Actually that’s where our hearts are tonight, at the Entebbe Internatinal Airport. Our bodies will be there tomorrow.

The strange situation the world is in at this time with the Corona Virus brings many unusual emotions and perceptions to each of us that we have not experienced before. Gail and I have been in Uganda about four weeks, and because we still had so much work to do, we did not feel even the lightest twinge of homesickness. Homesickness usually hits about the second to last week when we know the end of the trip is approaching.

We did not feel any shift when the President here announced his immediate measures to protect the population, even though those measures shut down our program. We again did not feel any shift in our peace when we called each pastor and cancelled the meetings, telling them we would be back when all this is over. We didn’t feel the shift of emotion when we met the children at the deaf school in Mbale and spent some precious time with them, all too short (now James wants a hoodie – where did he even see a hoodie?). We still didn’t feel our hearts turning toward home when we headed for Jinja, knowing that we would most probably be coming home.

However, the very second the State Department announced that all Americans needed to return home now or potentially risk being stranded as the US border closed even against them in the very near future, everything for both of us shifted about 7 points on the Richter scale. Suddenly, when we couldn’t have it, we needed it! Now it was possible that we would be truly cut off from home. The phrase “You don’t truly appreciate something until you lose it” was playing loudly in the background. Suddenly, with a few words, we felt cut off from home in a way we haven’t ever felt cut off before.

We drove into Jinja late last night and after eating and settling into the guesthouse, we spent some considerable time searching for KLM flights to take us home (our tickets are with KLM and they are promising refunds, but, actually, we wanted seats.) The more we searched, the worse it became. In fact, they had a website that was supposed to help people find flights in this current crisis, and it projected 13 days into the future…not a single flight out of Uganda had any seats.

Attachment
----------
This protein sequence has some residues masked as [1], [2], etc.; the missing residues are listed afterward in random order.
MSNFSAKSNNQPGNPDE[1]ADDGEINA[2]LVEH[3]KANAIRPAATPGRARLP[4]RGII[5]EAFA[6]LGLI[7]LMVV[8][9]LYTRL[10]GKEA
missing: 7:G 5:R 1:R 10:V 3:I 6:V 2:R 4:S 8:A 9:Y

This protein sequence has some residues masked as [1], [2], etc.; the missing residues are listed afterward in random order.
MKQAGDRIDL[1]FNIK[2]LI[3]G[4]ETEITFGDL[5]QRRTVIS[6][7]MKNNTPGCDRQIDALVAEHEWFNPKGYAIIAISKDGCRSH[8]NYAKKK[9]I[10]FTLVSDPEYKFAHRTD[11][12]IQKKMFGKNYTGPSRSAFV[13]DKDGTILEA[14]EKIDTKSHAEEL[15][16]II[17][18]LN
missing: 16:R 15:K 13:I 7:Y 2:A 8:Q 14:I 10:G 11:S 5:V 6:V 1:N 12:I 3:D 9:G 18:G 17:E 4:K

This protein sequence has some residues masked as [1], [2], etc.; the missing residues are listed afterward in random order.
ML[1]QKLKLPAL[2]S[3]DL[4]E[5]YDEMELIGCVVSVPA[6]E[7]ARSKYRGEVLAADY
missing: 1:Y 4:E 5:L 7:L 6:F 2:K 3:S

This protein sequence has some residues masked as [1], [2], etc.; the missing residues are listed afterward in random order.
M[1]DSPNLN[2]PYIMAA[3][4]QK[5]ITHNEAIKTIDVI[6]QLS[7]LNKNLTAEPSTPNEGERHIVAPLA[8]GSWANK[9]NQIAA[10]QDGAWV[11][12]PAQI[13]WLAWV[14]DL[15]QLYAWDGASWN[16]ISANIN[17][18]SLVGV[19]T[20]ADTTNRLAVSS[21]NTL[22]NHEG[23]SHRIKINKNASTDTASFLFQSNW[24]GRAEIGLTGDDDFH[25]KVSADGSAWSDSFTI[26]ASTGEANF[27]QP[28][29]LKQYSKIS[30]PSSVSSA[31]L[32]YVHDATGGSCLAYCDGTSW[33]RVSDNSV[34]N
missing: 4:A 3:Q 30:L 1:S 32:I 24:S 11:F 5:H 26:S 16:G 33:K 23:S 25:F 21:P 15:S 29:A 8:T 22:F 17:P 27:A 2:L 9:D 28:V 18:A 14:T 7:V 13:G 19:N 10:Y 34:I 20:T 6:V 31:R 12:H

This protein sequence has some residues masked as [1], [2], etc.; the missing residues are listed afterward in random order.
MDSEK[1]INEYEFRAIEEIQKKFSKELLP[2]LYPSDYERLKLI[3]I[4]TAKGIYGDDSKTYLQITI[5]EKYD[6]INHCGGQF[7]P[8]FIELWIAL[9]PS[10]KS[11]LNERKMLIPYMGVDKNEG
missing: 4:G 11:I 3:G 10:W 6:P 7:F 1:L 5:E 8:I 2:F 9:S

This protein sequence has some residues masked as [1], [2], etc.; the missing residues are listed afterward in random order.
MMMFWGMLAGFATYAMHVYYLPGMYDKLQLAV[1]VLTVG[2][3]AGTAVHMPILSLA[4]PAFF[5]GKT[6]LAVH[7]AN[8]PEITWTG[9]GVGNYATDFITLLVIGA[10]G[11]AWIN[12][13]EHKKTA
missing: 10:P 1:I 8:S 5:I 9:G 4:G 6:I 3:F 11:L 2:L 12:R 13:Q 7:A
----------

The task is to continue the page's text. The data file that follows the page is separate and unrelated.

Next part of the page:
Our hearts sank. We weren’t talking much, each in their own heartsick bubble, missing our family and feeling heavy with the possibility that we couldn’t go home now when we really wanted to. I knew Gail was close to tears, and I was trying to be gentle and walking on eggs as the hours approached midnight.

So what had really changed. I remember thinking in the car as we drove those many miles that if we had to stay for the duration and weather the storm here, we would find a way, and that God must have something for us that we can’t see. There’s much joy in the center of His will, and we often experience it here. The emotional shift came when we heard the news on the internet that perhaps we won’t be able to come home at all any time soon. Emotions are funny things. When you can’t have something, that’s when suddenly it feels like death not to have it, when just before we were feeling fine, just waiting to see what God was going to do.

I confess, this is a new lesson for me personally. I stand pretty fixed on the work and focused on the future when I’m here in the midst of the ministry. I tend to get through the homesickness that might be in the back of my mind by exercising my faith and pushing forward to what He has set before us each day. Jude 20 says, “Build yourselves up on your most holy faith…,” and we try to practice that.

Somehow, though, the thought of being cut off undermined our daily dose of faith in a different way. Homesickness poured over us with a deep yearning to be close to the family during this emergency.

Fortunately, it didn’t last long. Our travel agent (and God) was working in the background and emailed us quite late that there were seats available on Emirates Airline. So we prayed and considered, and went ahead and booked them before they could slip away to some other person trying to get home.

The problem for us was that the tickets were for Sunday, tomorrow, and we are a good 4-5 hours from the airport.

After watching everything on the internet for the last couple of weeks, we realize there’s only one proper way to show our solidarity with our fellow citizens as we pack up to come home…

Needless to say, we have had a very hectic day getting everything reorganized, cleaned, sorted, repacked and delivered to storage and sorted and repacked for travel. We are here tonight now after supper, only regretting the brevity of the trip and the way it got cut off, but turning our hearts toward home. We will be home, all things going well along the journey, on Monday night.

Thanks for your prayers. He has moved on our behalf. We are now even more aware of other missionaries around the world facing this difficult situation who are sacrificing so much more than we are, and who must stay on the field away from their families and watch it all continue to unfold from afar.